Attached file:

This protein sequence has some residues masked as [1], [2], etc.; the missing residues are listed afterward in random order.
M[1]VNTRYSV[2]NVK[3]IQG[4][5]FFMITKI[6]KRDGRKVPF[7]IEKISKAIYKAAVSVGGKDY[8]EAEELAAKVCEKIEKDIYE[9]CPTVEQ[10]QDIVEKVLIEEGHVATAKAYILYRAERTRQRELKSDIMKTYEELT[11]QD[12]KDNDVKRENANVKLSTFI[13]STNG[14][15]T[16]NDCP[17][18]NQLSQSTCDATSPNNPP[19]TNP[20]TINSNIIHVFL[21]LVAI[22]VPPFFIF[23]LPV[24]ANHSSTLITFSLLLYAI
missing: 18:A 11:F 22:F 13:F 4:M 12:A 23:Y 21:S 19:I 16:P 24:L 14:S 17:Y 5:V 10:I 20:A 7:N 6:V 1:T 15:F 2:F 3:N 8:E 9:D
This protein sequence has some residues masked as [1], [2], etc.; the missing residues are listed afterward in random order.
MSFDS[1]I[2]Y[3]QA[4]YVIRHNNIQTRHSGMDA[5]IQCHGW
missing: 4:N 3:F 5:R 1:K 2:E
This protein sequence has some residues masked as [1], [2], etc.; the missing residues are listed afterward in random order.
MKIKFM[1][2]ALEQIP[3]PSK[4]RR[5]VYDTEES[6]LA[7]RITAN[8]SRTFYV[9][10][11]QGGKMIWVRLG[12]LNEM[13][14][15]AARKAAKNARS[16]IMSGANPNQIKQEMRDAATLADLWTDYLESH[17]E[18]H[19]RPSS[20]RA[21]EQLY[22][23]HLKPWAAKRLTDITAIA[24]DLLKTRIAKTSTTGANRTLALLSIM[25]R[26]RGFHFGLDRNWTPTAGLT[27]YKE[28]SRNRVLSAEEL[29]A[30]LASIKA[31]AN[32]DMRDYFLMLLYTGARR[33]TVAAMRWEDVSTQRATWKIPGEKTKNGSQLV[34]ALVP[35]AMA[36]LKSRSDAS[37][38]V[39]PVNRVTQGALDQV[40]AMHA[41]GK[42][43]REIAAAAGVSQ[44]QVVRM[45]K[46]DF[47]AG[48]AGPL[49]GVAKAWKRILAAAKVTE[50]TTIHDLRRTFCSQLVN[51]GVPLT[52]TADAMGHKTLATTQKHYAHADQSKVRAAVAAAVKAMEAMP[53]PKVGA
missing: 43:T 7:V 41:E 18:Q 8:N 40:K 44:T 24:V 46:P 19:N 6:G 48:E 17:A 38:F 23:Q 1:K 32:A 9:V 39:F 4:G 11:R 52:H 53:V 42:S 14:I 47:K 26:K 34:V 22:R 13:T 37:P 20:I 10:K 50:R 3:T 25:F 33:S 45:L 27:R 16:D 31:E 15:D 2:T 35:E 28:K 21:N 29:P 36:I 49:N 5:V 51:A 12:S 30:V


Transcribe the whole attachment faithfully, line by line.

This protein sequence has some residues masked as [1], [2], etc.; the missing residues are listed afterward in random order.
M[1]VNTRYSV[2]NVK[3]IQG[4][5]FFMITKI[6]KRDGRKVPF[7]IEKISKAIYKAAVSVGGKDY[8]EAEELAAKVCEKIEKDIYE[9]CPTVEQ[10]QDIVEKVLIEEGHVATAKAYILYRAERTRQRELKSDIMKTYEELT[11]QD[12]KDNDVKRENANVKLSTFI[13]STNG[14][15]T[16]NDCP[17][18]NQLSQSTCDATSPNNPP[19]TNP[20]TINSNIIHVFL[21]LVAI[22]VPPFFIF[23]LPV[24]ANHSSTLITFSLLLYAI
missing: 18:A 11:F 22:F 13:F 4:M 12:A 23:Y 21:S 19:I 16:P 24:L 14:S 17:Y 5:V 10:I 20:A 7:N 6:V 1:T 15:F 2:F 3:N 8:E 9:D
This protein sequence has some residues masked as [1], [2], etc.; the missing residues are listed afterward in random order.
MSFDS[1]I[2]Y[3]QA[4]YVIRHNNIQTRHSGMDA[5]IQCHGW
missing: 4:N 3:F 5:R 1:K 2:E
This protein sequence has some residues masked as [1], [2], etc.; the missing residues are listed afterward in random order.
MKIKFM[1][2]ALEQIP[3]PSK[4]RR[5]VYDTEES[6]LA[7]RITAN[8]SRTFYV[9][10][11]QGGKMIWVRLG[12]LNEM[13][14][15]AARKAAKNARS[16]IMSGANPNQIKQEMRDAATLADLWTDYLESH[17]E[18]H[19]RPSS[20]RA[21]EQLY[22][23]HLKPWAAKRLTDITAIA[24]DLLKTRIAKTSTTGANRTLALLSIM[25]R[26]RGFHFGLDRNWTPTAGLT[27]YKE[28]SRNRVLSAEEL[29]A[30]LASIKA[31]AN[32]DMRDYFLMLLYTGARR[33]TVAAMRWEDVSTQRATWKIPGEKTKNGSQLV[34]ALVP[35]AMA[36]LKSRSDAS[37][38]V[39]PVNRVTQGALDQV[40]AMHA[41]GK[42][43]REIAAAAGVSQ[44]QVVRM[45]K[46]DF[47]AG[48]AGPL[49]GVAKAWKRILAAAKVTE[50]TTIHDLRRTFCSQLVN[51]GVPLT[52]TADAMGHKTLATTQKHYAHADQSKVRAAVAAAVKAMEAMP[53]PKVGA
missing: 43:T 7:V 41:E 18:Q 8:N 40:K 44:T 24:V 46:P 19:N 6:G 48:E 17:A 38:F 23:Q 1:K 32:A 9:V 39:F 4:G 11:R 52:H 53:V 42:S 14:I 47:K 26:K 34:V 22:R 13:T 37:P 20:I 10:K 50:R 3:T 25:F 33:S 45:L 27:R 16:D 31:E 15:D 2:T 35:E 28:K 21:N 29:P 36:I 49:N 5:V 51:A 12:S 30:V